August 22, 2013
The proposed regulation represents a disincentive to raising money that will hurt job creation and startup creation in the United States, and it would create an entrepreneur-hostile environment for new startups.
In a world of fast changing market conditions, entrepreneurs create sets of information based on the current conditions of competitors, partners, customers, and others, often updating documents several times a week to provide the type of information and positioning investors are most interested in. Because the SEC filing process is still fairly complex, trying to file documents on a multiple times a week schedule would only work to depress the capital of startup companies by increasing their legal fees.
Startups raise money at different times through their lives but factors for raising money often include the availability of capital in the markets. Because startups cannot guess when capital flows, the 15 days before raise requirement is thus a difficult one to assess (for example, my company may or many not consider raising money in the next few months based on our own internal targets and external market signals. However, because both sets of informations are unclear, we may put a toe in the water to get a sense of whether we should raise money or not, only to pull it out and decide we're not going to (or inversely, are). Those types of trial balloons are not uncommon in the tech industry).
Because private offerings are drastically different from public ones, the pool of investors being reached at any given time is substantially smaller: furthermore, that pool is largely made of accredited investors, who are educated enough in the financial structure of startups to make decision based on the relatively small amount of data available at the time. As a result, the information provided to such investors is either limited, does not exist, or could be changing quickly. For example, the addition of a new customer is something that one may put on a fundraising deck when it happens or the availability of new metric data showing momentum could be updated. Per the proposed rules, each of those changes would require a separate filing with the SEC. This will result in two things: 1. large fees for lawyers and 2. a massive amount of relatively useless data provided to the SEC, resulting in a tremendous workload for all involved.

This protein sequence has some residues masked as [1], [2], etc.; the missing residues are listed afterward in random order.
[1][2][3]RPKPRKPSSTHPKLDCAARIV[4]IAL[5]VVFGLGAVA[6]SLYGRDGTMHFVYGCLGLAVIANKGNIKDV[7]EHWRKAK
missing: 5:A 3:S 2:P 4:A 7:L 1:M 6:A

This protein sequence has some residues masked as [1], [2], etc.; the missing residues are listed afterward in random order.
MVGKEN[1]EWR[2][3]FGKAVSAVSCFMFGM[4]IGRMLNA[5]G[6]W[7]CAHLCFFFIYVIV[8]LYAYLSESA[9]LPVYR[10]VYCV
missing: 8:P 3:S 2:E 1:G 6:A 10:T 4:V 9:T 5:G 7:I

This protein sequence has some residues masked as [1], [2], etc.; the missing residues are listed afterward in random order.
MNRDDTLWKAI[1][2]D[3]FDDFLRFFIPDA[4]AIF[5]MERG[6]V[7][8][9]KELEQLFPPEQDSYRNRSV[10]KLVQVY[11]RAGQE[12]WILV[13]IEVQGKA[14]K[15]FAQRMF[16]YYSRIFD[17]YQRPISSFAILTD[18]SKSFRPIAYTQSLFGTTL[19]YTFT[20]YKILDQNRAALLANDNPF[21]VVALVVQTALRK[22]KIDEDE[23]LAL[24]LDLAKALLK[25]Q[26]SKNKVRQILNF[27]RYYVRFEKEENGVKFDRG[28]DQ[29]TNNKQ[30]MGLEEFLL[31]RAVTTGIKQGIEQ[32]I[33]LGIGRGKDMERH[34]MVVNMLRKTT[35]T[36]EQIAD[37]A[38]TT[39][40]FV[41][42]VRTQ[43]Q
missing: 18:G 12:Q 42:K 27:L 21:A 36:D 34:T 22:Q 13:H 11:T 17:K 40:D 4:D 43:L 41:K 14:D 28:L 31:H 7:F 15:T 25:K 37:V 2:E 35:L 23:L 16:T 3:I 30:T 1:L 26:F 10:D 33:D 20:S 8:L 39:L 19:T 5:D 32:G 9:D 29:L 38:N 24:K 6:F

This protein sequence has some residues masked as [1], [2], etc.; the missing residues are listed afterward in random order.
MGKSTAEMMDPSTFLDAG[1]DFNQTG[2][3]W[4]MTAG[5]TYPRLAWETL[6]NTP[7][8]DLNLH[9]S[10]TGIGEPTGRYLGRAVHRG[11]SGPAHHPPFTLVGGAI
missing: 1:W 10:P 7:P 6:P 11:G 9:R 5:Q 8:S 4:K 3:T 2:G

The boilerplate to add to each of those updates is also problematic as it might require a complete change of the way in which startups communicate. Would "We're considering raising financing. What do you think?" need to be followed by boilerplate if we mention it on Twitter or on a blog?
Because of all the complexities that would arise, and the attached penalties in case of mistakes (eg. inability to raise money for a year), the law is a well-meaning but badly directed on. While such rules work great for public offerings and other Wall St. related types of financing, they do create an undue burden on startup companies and could result in fewer startups getting off the ground, resulting in fewer jobs being created.